Forward Thinking

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When you experience the four seasons, you're reminded almost daily as you step out the door that change is inevitable. That's a good thing to keep in mind as you shiver through January. The changing weather, however, is but one of the many elements that affects your business. Evolving technology, design trends, consumer buying patterns and today's changing workforce also impact the way you run your business. And since everybody knows that you can either change with the times, or fall behind, AQUA wanted to get a sense of how hot tub dealerships are evolving. To do that, we asked a few dealers about changes they've made to their businesses recently and about those they plan to make in 2007. 

To build the value of his business, The Sundance Spa Store in Burlington, Ont., Bill Elliot says he and his partners are in the process of systemizing "everything from accounting to the cash register."

"We also have regimens and manuals for service technicians and delivery crews," says Elliot, "so that whether it's Bob on deliveries today or the new guy, Walter, there's a very specific system for them to follow, and it allows us to have a much more efficient operation."

In 2006, to further systemize the business, The Sundance Spa Store put barcodes on all of its chemicals and accessories. "This allows us to track our customer's buying patterns," says Elliot. "That tells us what we need to do to maximize business and also maximize customer service and satisfaction.

"For example, hot tubs are our focus, but last year we started stocking more GFI boxes, which are required to run a hot tub. Most people buy it at Home Depot, but we stocked a handful of them out of convenience for our customers. Well, when we looked back, we saw we bought over 100 GFIs last year, and it crept up on us. So this year we're making more of an effort to actually market those and let customers know we have them, rather than having them in the back room. They're a profitable item and they're also extremely convenient for the customer to get from us. The barcoding helps us recognize there's money to be made somewhere we didn't notice, so we're not leaving money on the table."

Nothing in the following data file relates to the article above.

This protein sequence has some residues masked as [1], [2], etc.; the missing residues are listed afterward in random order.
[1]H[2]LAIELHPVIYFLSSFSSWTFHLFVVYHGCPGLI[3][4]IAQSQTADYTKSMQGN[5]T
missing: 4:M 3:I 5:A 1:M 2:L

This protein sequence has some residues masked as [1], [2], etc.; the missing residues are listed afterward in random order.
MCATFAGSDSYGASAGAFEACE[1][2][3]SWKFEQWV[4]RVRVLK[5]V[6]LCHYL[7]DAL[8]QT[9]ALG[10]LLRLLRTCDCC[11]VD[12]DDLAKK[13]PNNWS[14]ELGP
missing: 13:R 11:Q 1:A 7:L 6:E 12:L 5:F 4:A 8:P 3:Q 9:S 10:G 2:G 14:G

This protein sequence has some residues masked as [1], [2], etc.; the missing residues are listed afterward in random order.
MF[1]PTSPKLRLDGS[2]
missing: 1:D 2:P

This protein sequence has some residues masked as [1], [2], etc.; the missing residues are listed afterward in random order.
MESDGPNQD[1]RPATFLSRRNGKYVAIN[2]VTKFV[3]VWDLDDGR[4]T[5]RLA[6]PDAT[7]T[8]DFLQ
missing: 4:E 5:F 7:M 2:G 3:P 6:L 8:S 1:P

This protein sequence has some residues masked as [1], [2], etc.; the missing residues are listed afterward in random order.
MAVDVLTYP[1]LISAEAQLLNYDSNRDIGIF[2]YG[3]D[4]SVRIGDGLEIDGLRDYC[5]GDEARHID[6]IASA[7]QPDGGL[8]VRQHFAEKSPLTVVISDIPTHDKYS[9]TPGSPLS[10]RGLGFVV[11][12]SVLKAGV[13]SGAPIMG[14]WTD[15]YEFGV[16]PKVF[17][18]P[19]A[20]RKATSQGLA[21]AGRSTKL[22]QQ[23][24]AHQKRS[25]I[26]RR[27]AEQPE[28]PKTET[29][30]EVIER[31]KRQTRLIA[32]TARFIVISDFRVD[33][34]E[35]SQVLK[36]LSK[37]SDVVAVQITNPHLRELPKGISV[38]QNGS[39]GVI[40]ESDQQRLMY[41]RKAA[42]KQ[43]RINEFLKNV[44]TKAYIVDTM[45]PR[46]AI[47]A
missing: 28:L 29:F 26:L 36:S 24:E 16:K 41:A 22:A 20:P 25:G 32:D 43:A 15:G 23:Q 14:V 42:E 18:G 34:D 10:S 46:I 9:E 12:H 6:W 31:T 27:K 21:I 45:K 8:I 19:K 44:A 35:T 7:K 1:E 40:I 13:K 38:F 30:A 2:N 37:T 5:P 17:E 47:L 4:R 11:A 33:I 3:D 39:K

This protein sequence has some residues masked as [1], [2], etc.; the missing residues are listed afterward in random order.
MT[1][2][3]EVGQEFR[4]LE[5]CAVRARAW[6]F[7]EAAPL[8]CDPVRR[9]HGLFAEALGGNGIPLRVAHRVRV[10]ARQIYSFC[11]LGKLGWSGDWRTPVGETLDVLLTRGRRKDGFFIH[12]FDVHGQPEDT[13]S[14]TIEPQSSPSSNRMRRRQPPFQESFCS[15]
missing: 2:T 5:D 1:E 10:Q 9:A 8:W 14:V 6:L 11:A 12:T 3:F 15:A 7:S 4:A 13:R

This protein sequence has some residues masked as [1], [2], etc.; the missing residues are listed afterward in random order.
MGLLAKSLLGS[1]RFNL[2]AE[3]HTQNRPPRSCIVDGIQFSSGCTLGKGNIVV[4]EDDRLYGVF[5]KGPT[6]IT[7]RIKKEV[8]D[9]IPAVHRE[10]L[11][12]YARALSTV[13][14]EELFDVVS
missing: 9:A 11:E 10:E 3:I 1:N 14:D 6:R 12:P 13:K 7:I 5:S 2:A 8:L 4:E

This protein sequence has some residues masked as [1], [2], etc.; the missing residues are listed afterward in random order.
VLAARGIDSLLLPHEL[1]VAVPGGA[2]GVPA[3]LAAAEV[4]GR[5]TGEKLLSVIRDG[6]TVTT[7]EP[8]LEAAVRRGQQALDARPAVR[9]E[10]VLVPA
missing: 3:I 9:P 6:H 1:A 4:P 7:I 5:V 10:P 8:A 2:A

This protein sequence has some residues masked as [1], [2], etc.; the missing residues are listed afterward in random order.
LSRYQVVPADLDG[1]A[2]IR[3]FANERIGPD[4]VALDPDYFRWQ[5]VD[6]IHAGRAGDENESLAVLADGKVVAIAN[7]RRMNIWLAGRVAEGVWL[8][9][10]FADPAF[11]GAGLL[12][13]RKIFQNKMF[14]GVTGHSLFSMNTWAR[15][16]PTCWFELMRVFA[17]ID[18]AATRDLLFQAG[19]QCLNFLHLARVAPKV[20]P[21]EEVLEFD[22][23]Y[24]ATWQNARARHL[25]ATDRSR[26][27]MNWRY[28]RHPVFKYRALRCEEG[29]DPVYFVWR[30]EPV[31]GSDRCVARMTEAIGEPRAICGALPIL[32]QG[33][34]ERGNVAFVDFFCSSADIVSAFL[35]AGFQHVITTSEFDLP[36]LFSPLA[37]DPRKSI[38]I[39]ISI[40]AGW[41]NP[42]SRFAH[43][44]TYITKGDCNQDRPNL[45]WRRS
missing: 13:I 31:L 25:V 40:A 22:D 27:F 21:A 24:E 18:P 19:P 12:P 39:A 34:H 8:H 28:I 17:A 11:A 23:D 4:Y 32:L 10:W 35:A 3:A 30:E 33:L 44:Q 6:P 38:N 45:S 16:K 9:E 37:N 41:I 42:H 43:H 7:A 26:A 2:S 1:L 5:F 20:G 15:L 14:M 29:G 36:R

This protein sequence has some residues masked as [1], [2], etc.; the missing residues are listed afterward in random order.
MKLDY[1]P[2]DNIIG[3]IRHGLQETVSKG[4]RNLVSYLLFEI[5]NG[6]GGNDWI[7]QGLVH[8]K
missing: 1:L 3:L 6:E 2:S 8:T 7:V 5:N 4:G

When Elliot and his partners opened the first Sundance Spa Store five years ago, they planned to expand. "Our plan was to have the first store up and running for two years and then in the third year open up a second store, which we accomplished, and now we hope to have a third open by the end of 2007. It's all part of the big plan."

This growth prompted the dealer to hire a dedicated service technician in 2006. Says Elliot, "We're now stocking a service van to be able to maintain warranty and new service calls."

Elliot says they don't have many changes planned for their showrooms, though they might knock down a wall in the original store's showroom so they can display more tubs. "We have some storage space that might be better suited as showroom space." Currently, the first store has 3,000 square feet of floor space and 12 tubs on display, and if they knock down the wall, they'll get about 600 more square feet and four more tubs on the floor.

But is it really necessary to display so many hot tubs. Elliot explains his merchandising strategy: "Even though 80 percent of our sales may come from one or two models, the others still serve a purpose. They allow people to make comparisons on your showroom floor, so they don't feel compelled to shop around, thinking they haven't seen enough. If you've got a full operating showroom, people come in and they feel like they've shopped around even if they've only been into your one store."

While Elliot stresses that hot tubs are the company's bread and butter, the dealership did add saunas last year to attract customers in the winter. "There's not a whole lot of products that sell well in the winter," he says, "but cold and sauna tend to go together. Plus, you very rarely see a sauna store, so it's an untapped market, and it's got the same appeal of a hot tub for families β€” it's a family-oriented thing."